Limits...
Assessing Fishers' Support of Striped Bass Management Strategies.

Murphy RD, Scyphers SB, Grabowski JH - PLoS ONE (2015)

Bottom Line: Recreational fishers in both states were generally supportive or neutral towards potential management actions including slot limits (71%) and mandated circle hooks to reduce mortality of released fish (74%), but less supportive of reduced recreational bag limits (51%).However, both stakeholder groups were less supportive of harvest reductions, which is the most direct measure of reducing mortality available to fisheries managers.By revealing factors that influence stakeholders' support or willingness to comply with management strategies, studies such as ours can help managers identify potential stakeholder support for or conflicts that may result from regulation changes.

View Article: PubMed Central - PubMed

Affiliation: Department of Marine and Environmental Science, Marine Science Center, Northeastern University, Nahant, Massachusetts, United States of America.

ABSTRACT
Incorporating the perspectives and insights of stakeholders is an essential component of ecosystem-based fisheries management, such that policy strategies should account for the diverse interests of various groups of anglers to enhance their efficacy. Here we assessed fishing stakeholders' perceptions on the management of Atlantic striped bass (Morone saxatilis) and receptiveness to potential future regulations using an online survey of recreational and commercial fishers in Massachusetts and Connecticut (USA). Our results indicate that most fishers harbored adequate to positive perceptions of current striped bass management policies when asked to grade their state's management regime. Yet, subtle differences in perceptions existed between recreational and commercial fishers, as well as across individuals with differing levels of fishing experience, resource dependency, and tournament participation. Recreational fishers in both states were generally supportive or neutral towards potential management actions including slot limits (71%) and mandated circle hooks to reduce mortality of released fish (74%), but less supportive of reduced recreational bag limits (51%). Although commercial anglers were typically less supportive of management changes than their recreational counterparts, the majority were still supportive of slot limits (54%) and mandated use of circle hooks (56%). Our study suggests that both recreational and commercial fishers are generally supportive of additional management strategies aimed at sustaining healthy striped bass populations and agree on a variety of strategies. However, both stakeholder groups were less supportive of harvest reductions, which is the most direct measure of reducing mortality available to fisheries managers. By revealing factors that influence stakeholders' support or willingness to comply with management strategies, studies such as ours can help managers identify potential stakeholder support for or conflicts that may result from regulation changes.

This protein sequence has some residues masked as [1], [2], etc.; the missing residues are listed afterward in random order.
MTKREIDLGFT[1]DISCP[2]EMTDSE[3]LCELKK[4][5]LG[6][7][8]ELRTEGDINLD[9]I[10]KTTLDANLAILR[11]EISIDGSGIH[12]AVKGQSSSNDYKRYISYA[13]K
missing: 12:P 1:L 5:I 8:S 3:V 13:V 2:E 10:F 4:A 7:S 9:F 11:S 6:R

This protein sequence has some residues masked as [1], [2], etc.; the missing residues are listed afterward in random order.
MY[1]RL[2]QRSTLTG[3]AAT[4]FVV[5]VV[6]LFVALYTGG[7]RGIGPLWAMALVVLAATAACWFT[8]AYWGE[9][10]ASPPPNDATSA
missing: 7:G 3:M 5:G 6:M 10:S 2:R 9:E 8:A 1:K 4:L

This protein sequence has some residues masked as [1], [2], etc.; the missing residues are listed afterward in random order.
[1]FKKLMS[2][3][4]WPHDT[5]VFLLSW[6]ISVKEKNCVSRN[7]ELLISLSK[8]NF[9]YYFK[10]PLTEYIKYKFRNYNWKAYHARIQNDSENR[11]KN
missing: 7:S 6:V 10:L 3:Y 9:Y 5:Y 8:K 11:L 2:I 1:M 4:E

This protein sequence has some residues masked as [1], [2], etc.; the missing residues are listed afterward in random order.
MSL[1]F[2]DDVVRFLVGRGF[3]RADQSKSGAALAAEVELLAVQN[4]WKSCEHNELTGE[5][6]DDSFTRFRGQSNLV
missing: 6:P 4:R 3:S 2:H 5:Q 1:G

No MeSH data available.


Slot limit analysis.a) Percent of total response for participants by “fisher type” and “state” that are supportive/neutral to the implementation of a slot limit. Numbers in each bar represent the number of participants with supportive/neutral responses. *Respondents did not include commercial anglers. b) Percent of total response for recreational anglers that agree with or are neutral towards a randomly assigned maximum allowable size for recreational striped bass harvest.
© Copyright Policy
Related In: Results  -  Collection

License
getmorefigures.php?uid=PMC4549321&req=5

pone.0136412.g004: Slot limit analysis.a) Percent of total response for participants by “fisher type” and “state” that are supportive/neutral to the implementation of a slot limit. Numbers in each bar represent the number of participants with supportive/neutral responses. *Respondents did not include commercial anglers. b) Percent of total response for recreational anglers that agree with or are neutral towards a randomly assigned maximum allowable size for recreational striped bass harvest.

Mentions: As a whole, recreational fishers were very supportive (71%; n = 594) of implementing a slot limit, as were charter boat captains/guides (77%; n = 30, P < 0.001, Fig 4a). Least supportive were the commercial anglers, but the majority (54%; n = 263) of these participants still selected supportive or neutral responses. When grouped by state, CT recreational anglers and charter boat captains/guides had a non-negative response rate of 81% (n = 149), and were more receptive than their MA analogues (66%; n = 400; P < 0.001, Fig 4a). While the following results are not statistically significant, analysis of randomly assigned upper size limits identified a slight trend of peak support at 40”, where the majority of participants displayed positive or neutral opinions (P = 0.18, Fig 4b). Support decreased slightly for shorter maximum-lengths, whereas there was a sharp decline for limits of 42” and 44”. Classification tree analysis generated only one strong predictor variable capable of explaining variation in support for a slot limit regulation change: “State.”